The immigrant population in the United States is essential to our success. Immigrants have brought to our country the talents and skills of artists, manufacturers, business owners, and innovators from all over the world. Immigrants helped make us the global leader we are today.
With the shift in demographics, the outcome of the United States v. Texas case is one that will have an effect on more than just the people who are recipients of the DACA+ and DAPA programs. The outcome of this case will either set us back or help keep us on track as the economic global leader that we are. The American economy, the largest and strongest in the world, depends on the American born and the immigrant to create the successes that we take for granted.
This is something we as a nation fail to understand when it comes to immigration.
This is not a Mexican issue. This is not even a Hispanic issue. This is an American issue, and it impacts every aspect of our communities, our infrastructure, and our economic fabric.
Many immigrants who come to the United States share the same values of that of a well-rounded typical American family that works hard and, yes, pays taxes. Per the Institute on Taxation & Economic Policy, immigrants collectively contribute nearly $12 billion each year to state and local tax coffers, kicking in their billions in the form of income, property, sales or excise taxes. That would be a huge gap to fill. In addition, the Pew Research Center estimates that there were more than 8 million immigrants in the U.S. in 2012, representing roughly 5 percent of the domestic labor force.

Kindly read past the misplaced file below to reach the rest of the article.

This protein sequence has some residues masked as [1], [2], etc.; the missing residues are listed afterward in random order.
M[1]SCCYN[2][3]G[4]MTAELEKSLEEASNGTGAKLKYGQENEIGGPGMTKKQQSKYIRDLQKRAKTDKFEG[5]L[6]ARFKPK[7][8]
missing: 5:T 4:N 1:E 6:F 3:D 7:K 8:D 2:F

With the help of DACA+ and DAPA, immigrants will continue to be able to contribute to our workforce. And our economy would stand as the beneficiary.
Where’s the proof?
Economists, demographers, and educators have all agreed that immigration in general provides an essential contribution to our growing economy. Programs like DACA+ and DAPA, for instance, allow recipients to earn better wages, which in turn could aide in increasing the U.S. gross domestic product cumulatively by $230 billion over the next ten years. This potential for a booming economy could increase the income of all Americans by an estimated $124 billion. Along with this economic growth, the programs will also create an average of 28,814 American jobs per year within the next ten years.
Clearly, there is more than enough to go around. It makes no sense to rip families apart and severely stifle America’s long-term GDP growth at the same time.
Over 6.1 million United States citizens throughout the nation live with one or more family members who will be affected by the outcome of the United States vs. Texas case. With this ruling, the Supreme Court has the opportunity to show the world that we are still a nation that stands for justice, as well as one that knows how to make smart decisions – the kind of decisions only the No.1 economy in the world could make.